The Slovenia Times

Govt Plans Changes in Health Care


The current top-up insurance system, which most Slovenians are enrolled in to ensure that they get full cover, will be abolished in favour of a fully state-run scheme made up of the existing health care contributions plus a new contribution based on income.

Health Minister Dorjan Marusic would not go into the details of the new contribution today, saying only that it would be collected by the Tax Administration and would be based on the amount of income tax paid by the individual.

The new contribution would bolster solidarity in health care and lower the financial burden on the majority of citizens in securing health cover.

A commission which will craft final calculations for the new contribution has been set up and given the job of coming up with the numbers by the autumn, when the government is to debate legislative proposals for implementing the plan.

Marusic reiterated that the overhaul would include cuts to the basket of services provided to Slovenians under the state health care scheme as a means of ridding the system of unessential spending.

Social services, such as funeral fees, as well as non-essential ambulance transport and natural spa therapy that is not an extension of hospital treatment are to be excluded from the list of services paid from the health purse.

A public debate will be held on the proposals for curbing the basket of services, Marusic announced, adding that there were no complaints from cabinet ministers to the proposal to eliminate services that are not strictly health-related.

He said that efforts will be instead made to re-channel some of the saved resources to areas currently neglected, where waiting lines are still long despite improvements in recent times.

Many patients, including cancer patients, are still forced to wait too long for certain diagnostics services, the minister said.

To finance the basket of services envisaged by the Health Ministry under the plan, the state would have to raise an additional EUR 244m per year in addition to the money already collected from health care contributions. This will be done with the new contribution fee, said Marusic.

Some of the funds would also be collected through new duties on unhealthy products, such as sugary drinks and sweets. The aim is to reinvest the money collected from the duties into programmes of prevention.

The plan also envisages restructuring of public health institutions by promoting greater networking and cooperation among them as well as by giving them greater independence in running their affairs.

Health infrastructure would therefore be transferred from the ministry to the institutions to manage, while the ministry would assume a regulative role.

Moreover, the health purse operator, ZZZS, would assume a more proactive role in ordering goods and services in a bid to give it more leverage in price negotiations.

Marusic reiterated that Slovenian health care had not undergone any significant changes for 19 years, in which time the share of public funds needed to keep it afloat has increased and the system has become bloated.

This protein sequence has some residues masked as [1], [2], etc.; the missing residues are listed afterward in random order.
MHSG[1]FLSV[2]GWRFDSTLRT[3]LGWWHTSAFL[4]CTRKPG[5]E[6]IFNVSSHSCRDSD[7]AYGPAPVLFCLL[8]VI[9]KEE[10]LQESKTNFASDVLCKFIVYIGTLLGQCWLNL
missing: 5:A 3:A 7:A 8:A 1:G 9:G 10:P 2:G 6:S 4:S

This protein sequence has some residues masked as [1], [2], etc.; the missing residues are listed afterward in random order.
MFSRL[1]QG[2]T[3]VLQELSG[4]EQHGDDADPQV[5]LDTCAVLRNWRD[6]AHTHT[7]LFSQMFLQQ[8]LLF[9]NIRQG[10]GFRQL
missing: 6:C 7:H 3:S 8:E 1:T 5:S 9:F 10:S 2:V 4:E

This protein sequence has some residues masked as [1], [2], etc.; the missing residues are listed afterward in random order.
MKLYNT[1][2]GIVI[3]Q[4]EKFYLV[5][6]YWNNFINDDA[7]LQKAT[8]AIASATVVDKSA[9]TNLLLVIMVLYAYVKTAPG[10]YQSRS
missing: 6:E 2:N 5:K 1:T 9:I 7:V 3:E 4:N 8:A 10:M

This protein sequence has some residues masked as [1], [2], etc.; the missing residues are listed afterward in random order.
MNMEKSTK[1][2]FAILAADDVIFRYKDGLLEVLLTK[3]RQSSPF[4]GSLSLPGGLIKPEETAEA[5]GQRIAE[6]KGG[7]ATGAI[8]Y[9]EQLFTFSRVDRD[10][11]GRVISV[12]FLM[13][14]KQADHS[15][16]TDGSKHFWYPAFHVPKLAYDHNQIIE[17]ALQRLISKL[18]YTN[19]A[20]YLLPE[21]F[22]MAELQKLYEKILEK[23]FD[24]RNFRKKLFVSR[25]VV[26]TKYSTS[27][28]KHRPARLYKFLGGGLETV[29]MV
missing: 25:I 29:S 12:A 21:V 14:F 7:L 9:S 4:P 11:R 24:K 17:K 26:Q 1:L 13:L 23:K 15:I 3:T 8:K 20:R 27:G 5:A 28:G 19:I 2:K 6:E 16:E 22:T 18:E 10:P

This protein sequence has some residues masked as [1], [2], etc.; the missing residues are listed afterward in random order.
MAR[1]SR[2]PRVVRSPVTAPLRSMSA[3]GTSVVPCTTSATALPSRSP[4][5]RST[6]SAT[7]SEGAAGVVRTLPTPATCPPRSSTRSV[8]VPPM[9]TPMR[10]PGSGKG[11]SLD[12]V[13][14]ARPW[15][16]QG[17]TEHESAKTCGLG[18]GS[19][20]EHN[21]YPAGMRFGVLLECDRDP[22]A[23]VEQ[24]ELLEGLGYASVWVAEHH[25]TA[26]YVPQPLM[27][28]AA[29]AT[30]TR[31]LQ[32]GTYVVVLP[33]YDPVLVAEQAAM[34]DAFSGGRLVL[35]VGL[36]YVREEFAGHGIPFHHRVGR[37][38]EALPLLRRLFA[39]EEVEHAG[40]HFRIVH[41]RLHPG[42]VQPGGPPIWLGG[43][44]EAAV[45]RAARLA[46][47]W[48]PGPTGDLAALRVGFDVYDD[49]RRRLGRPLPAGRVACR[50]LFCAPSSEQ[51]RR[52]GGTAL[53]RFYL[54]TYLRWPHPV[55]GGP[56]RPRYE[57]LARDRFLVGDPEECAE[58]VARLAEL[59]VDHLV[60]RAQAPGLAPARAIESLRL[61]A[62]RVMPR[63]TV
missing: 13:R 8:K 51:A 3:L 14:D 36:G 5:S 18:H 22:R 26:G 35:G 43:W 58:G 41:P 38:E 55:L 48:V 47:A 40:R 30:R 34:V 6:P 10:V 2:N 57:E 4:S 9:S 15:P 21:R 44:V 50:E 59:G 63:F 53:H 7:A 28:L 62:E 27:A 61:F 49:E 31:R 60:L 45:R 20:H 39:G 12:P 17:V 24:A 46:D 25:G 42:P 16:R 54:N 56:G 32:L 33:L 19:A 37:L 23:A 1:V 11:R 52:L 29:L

Although the overhaul is expected to take the form of changes to the current health care act rather than a new bill, Prime Minister Borut Pahor reiterated that the importance of the changes must not be underestimated.

"This is by all means a reform - a reform for the better," he said after the cabinet session.

Given the reactions from the social partners - employers and trade unions - the prime minister is confident that the plan enjoys sufficient support.

Pahor said further talks on the plan would be held in August.

The plan has, however, angered insurance companies which provide top-up insurance, who have argued that it could actually lead to patients having to pay out of their own pocket or services.

Rather than bolstering solidarity, the proposed system will destroy it, as patients will have to foot the bill for some services currently paid for by the top-up scheme, the insurers said.

Vzajemna, the country's lone mutual insurer, added that it was still unclear how the new contribution fee would be set or collected.

Zavarovalnca Triglav meanwhile pointed out that the proposal had nothing to do with health care reform, as the amount of funding or how services are funded was not being overhauled.

Instead of dealing with insurance, the state should have focused on the distribution of funds in health care, Slovenia's top insurer said.

Likewise, insurer Adriatic Slovenica called the proposal as not viable financially and poorly thought through.

"The consequences are very predictable: patients will have to pay for more and more services out of their pocket."

In a similar way, the employers are sceptical about the proposal, stating that it does not include any concrete proposals for the rationalisation of the health care.

They also fear that the new contributions would impose an additional burden on the Slovenian economy, further curbing its competitiveness.

Meanwhile, the largest Slovenian trade union association, ZZZS, supported the abolishment of the top-up insurance system and the introduction of income-based contributions.


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